Book review: ‘Three Ordinary Girls’ by Tim Brady

By LARRY BALLWAHN | Wilton

Germany invaded the Netherlands in May 1940. The Netherlands had added just two regiments of bicyclists to their military between the wars; to say the least, their defense strategy was no match to a German blitz. By the middle of May, the Dutch army had surrendered. German bombing had destroyed much of Rotterdam.

The Oversteegen family consisted of mother Trijintje and sisters Truus and Freddie. Truus was 17; Freddie, 15. They lived in Haarlem, near Amsterdam. Trijintje leaned toward Communism and had raised her girls with the same values. As the Nazis began Jewish persecution, the Oversteegen family began hiding Jews and helping them to safe houses. The girls also distributed anti-Nazi pamphlets and resistance newspapers.

Jannetje “Hannie” Schaft was the daughter of parents who supported Social Democratic causes. The father, Peter, was a teacher, and therefore their circumstances were considerably better than the Oversteegens’. Hannie had even begun to study law at the University of Amsterdam. While in school, she had made Jewish friends and the actions against Jews in Amsterdam was fighting. Hannie and the two Jewish girlfriends began their resistance work by passing around anti-Nazi papers. Hannie then moved to the important work of stealing ID cards.

In Haarlem, Truus and Freddie were also delivering anti-Nazi materials. In addition, they were involved in hiding members of the Jewish population as the Nazis ramped up Jewish persecution. Before long, the sisters were asked to join a small, independent resistance group. Young girls could move around with much less suspicion than most others, thus their value to the movement. From their mother, “You are free to undertake anything against the Nazis that you feel is right; but be careful and don’t let one another down when things get dangerous.”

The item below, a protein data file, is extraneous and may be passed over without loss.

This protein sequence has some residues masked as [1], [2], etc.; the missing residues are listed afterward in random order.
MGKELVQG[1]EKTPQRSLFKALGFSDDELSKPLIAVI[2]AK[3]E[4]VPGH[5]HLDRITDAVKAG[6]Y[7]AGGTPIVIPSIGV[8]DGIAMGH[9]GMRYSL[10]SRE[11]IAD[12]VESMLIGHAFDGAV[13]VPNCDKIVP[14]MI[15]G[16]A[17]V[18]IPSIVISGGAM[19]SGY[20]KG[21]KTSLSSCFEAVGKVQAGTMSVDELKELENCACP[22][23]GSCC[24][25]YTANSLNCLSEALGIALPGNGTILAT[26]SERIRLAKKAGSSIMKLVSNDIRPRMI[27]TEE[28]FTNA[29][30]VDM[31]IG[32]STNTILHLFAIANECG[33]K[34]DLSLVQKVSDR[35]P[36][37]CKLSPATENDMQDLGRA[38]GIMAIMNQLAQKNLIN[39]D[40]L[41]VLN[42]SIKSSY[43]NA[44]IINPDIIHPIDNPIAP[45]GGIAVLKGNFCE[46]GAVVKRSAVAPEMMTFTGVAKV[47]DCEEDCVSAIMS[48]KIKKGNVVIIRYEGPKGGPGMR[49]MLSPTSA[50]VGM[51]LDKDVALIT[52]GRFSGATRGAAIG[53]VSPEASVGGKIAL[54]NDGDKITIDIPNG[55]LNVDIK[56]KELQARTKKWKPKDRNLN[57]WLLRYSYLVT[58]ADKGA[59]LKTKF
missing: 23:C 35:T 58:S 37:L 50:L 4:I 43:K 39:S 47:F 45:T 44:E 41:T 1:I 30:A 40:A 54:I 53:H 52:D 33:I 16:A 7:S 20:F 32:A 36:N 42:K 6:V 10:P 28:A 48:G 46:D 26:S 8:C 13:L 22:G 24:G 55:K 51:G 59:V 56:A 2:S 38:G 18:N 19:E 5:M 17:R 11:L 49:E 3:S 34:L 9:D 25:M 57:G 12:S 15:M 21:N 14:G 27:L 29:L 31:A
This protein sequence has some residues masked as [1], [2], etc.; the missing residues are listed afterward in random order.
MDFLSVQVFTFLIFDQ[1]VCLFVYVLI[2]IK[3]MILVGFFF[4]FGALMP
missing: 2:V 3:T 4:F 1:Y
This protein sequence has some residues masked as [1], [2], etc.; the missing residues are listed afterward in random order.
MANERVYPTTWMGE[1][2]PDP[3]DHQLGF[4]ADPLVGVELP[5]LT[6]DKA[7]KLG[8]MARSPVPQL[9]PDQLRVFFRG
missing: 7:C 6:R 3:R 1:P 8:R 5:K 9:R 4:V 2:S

With the entry of the United States into the war and the Russian invasion, Germany needed more workers and resources. They looked to the Netherlands for both. As the Dutch were feeling the pinch, the resistance became more determined. Hennie upped her activism; she stole ID cards and collected food for the hidden Jews. With the advent of a German loyalty pledge, instruction at the University of Amsterdam stopped. Hannie went home to Haarlem; there she became a partner to the Oversteegen sisters.

In 1943, there were several assassinations of Dutch nationals who were working withthe Nazis. The Nazis simply rounded up anyone nearby and executed them. That did have the effect of denying sympathy for many of the resistance actions. Weapons were now being collected and carried by the Haarlem group. Often it fell to the girls and their bicycles to transport the weapons to where they were needed. The sisters also rode along the coast to spy on the German effort to fortify the North Holland coast.

Meanwhile, Hannie,who was older than Truus and Freddie, became more deeply involved in the Resistance, even going so far as taking lessons in shooting and handling a pistol. She was soon involved with the assassinations.

Rumors of an allied attack and freedom from German control circulated, but …

The true World War II story, “Three Ordinary Girls,’’ goes on sale Feb. 23, 2021. Author Tim Brady is a graduate of the University of Wisconsin and lives in St. Paul, Minn. The Winding Rivers Library System has several his books.

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